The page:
Delivering on-call services via remote teams has clear benefits in terms of helping resource-stretched healthcare providers to deal with workloads. However, recent research shows there may be a further, largely hidden benefit.
In April, the American Journal of Roentgenology published a review of studies on the impact of fatigue on radiologists. Its conclusion was simple: fatigue is present in radiology and affects diagnostic accuracy.
The study echoes research from last year in the Journal of the American College of Radiology that found a worsening in all Swedish Occupational Fatigue Inventory results (lack of energy, physical exertion, physical discomfort, lack of motivation and sleepiness) after overnight shifts.
Fatigue had a significant impact on diagnostic performance, said the authors. This is not surprising. Reading scans is a painstaking process and having to do it against the wishes of your body clock is hardly a recipe for improvement.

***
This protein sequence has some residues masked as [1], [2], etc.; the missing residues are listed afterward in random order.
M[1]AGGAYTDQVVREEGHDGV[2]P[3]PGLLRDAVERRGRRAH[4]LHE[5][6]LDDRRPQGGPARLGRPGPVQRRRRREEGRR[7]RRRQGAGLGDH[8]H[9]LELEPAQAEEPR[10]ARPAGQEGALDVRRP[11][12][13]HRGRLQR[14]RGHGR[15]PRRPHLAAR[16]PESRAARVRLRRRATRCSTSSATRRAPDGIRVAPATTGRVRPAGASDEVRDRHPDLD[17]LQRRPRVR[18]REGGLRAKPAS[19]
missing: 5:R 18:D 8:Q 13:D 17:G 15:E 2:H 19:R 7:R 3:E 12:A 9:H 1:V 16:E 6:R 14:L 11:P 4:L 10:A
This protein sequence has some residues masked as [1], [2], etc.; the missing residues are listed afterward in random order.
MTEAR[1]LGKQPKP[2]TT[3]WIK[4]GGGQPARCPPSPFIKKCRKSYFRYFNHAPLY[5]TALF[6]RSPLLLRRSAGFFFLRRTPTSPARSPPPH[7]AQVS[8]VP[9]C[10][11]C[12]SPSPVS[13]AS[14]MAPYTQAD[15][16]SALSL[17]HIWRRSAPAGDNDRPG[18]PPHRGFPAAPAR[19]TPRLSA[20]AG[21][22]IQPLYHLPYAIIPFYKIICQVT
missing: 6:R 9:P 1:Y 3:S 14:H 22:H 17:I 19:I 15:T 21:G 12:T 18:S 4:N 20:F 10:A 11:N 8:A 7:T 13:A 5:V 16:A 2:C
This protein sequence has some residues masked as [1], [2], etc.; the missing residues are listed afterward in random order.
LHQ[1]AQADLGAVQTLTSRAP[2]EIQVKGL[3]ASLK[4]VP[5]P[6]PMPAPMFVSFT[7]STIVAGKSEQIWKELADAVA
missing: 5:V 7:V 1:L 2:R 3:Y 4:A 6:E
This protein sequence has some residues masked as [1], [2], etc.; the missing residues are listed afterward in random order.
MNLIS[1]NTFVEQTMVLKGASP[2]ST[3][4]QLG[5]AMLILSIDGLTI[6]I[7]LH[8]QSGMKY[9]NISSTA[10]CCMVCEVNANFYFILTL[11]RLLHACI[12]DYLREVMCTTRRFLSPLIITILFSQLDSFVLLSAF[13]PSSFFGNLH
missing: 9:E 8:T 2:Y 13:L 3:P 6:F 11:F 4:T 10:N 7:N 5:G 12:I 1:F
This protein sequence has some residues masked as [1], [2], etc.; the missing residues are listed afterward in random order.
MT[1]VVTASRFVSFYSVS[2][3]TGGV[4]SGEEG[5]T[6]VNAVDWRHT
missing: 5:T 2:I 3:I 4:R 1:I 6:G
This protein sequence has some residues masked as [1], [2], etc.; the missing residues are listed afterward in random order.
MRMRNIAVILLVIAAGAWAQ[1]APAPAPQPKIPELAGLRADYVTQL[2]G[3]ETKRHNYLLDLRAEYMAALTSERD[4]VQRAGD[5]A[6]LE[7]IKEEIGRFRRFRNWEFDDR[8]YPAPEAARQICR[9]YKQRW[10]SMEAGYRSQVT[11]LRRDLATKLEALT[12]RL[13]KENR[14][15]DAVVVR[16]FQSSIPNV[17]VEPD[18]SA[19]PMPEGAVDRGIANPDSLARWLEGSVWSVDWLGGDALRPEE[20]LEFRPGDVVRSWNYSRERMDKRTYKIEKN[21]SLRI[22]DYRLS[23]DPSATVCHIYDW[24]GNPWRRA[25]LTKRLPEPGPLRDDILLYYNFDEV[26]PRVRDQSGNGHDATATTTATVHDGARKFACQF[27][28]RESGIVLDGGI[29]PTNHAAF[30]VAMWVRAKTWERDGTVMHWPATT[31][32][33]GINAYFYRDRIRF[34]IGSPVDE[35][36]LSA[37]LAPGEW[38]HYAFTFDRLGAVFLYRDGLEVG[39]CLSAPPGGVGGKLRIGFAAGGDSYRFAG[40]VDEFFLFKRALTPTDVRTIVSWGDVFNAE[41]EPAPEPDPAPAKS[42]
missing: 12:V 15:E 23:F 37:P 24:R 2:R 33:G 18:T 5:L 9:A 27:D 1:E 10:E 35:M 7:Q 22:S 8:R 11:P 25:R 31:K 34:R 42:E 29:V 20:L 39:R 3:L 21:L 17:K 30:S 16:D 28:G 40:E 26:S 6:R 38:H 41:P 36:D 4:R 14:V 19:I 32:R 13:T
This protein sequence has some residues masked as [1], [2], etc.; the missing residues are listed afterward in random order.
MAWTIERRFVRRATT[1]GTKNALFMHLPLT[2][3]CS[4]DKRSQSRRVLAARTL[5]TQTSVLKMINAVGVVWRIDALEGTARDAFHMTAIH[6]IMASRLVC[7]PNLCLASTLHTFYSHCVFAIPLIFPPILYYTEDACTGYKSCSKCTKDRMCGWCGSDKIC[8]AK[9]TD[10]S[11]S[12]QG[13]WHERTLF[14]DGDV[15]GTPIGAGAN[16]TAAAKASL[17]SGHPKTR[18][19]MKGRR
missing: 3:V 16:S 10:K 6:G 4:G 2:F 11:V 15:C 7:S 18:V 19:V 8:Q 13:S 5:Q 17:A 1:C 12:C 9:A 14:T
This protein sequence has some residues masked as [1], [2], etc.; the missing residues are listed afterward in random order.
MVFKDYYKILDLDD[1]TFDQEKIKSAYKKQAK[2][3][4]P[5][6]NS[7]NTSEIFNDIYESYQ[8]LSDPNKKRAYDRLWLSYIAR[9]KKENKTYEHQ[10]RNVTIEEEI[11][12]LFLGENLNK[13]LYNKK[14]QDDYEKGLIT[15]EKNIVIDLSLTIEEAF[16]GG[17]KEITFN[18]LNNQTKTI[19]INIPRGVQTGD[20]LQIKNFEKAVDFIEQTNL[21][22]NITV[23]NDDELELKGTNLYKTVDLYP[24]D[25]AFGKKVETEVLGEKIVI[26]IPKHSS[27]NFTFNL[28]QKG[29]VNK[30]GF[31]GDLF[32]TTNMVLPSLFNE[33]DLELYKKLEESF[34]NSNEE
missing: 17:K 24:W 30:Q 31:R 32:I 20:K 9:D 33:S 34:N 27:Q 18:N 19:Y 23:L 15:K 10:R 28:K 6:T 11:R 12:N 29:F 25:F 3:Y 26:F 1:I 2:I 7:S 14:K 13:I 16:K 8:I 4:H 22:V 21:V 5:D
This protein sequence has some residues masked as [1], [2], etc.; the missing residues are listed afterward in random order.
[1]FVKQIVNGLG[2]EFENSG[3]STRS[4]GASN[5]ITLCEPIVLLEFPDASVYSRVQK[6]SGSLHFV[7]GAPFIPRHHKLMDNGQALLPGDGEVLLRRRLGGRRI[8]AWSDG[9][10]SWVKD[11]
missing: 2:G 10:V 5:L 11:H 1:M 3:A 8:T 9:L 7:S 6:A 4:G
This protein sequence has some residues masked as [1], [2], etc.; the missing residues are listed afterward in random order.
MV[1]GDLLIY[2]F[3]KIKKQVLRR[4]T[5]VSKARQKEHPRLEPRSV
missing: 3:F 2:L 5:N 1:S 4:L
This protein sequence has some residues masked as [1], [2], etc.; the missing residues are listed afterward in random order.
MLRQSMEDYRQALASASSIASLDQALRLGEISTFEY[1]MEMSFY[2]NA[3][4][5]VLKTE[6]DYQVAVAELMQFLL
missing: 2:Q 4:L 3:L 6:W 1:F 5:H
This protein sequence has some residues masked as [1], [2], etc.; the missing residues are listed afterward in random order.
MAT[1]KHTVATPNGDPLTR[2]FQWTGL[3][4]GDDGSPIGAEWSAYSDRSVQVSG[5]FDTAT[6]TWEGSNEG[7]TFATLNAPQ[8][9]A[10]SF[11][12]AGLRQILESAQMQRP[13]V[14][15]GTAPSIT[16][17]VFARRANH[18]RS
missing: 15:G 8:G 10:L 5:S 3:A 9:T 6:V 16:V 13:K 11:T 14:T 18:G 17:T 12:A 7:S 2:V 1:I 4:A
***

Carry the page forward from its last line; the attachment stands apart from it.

Until recently, however, there was little alternative when it came to on-call work. The picture has changed, though, with the advent of on-call services delivered from locations such as Australia. The radiologists there are no longer working the night shift when they check scans.
In fact, given the potential for improved work-life balance in locations such as Sydney, these on-call experts would likely be more alert and motivated even than some of their day-working colleagues in Europe.
Furthermore, this quality factor comes on top of teleradiologists’ ability to enjoy deeper subspecialisation as a result of higher overall caseloads that can be divided up between experts.
When it comes to on-call work, at least, it certainly seems that nearer is not always better.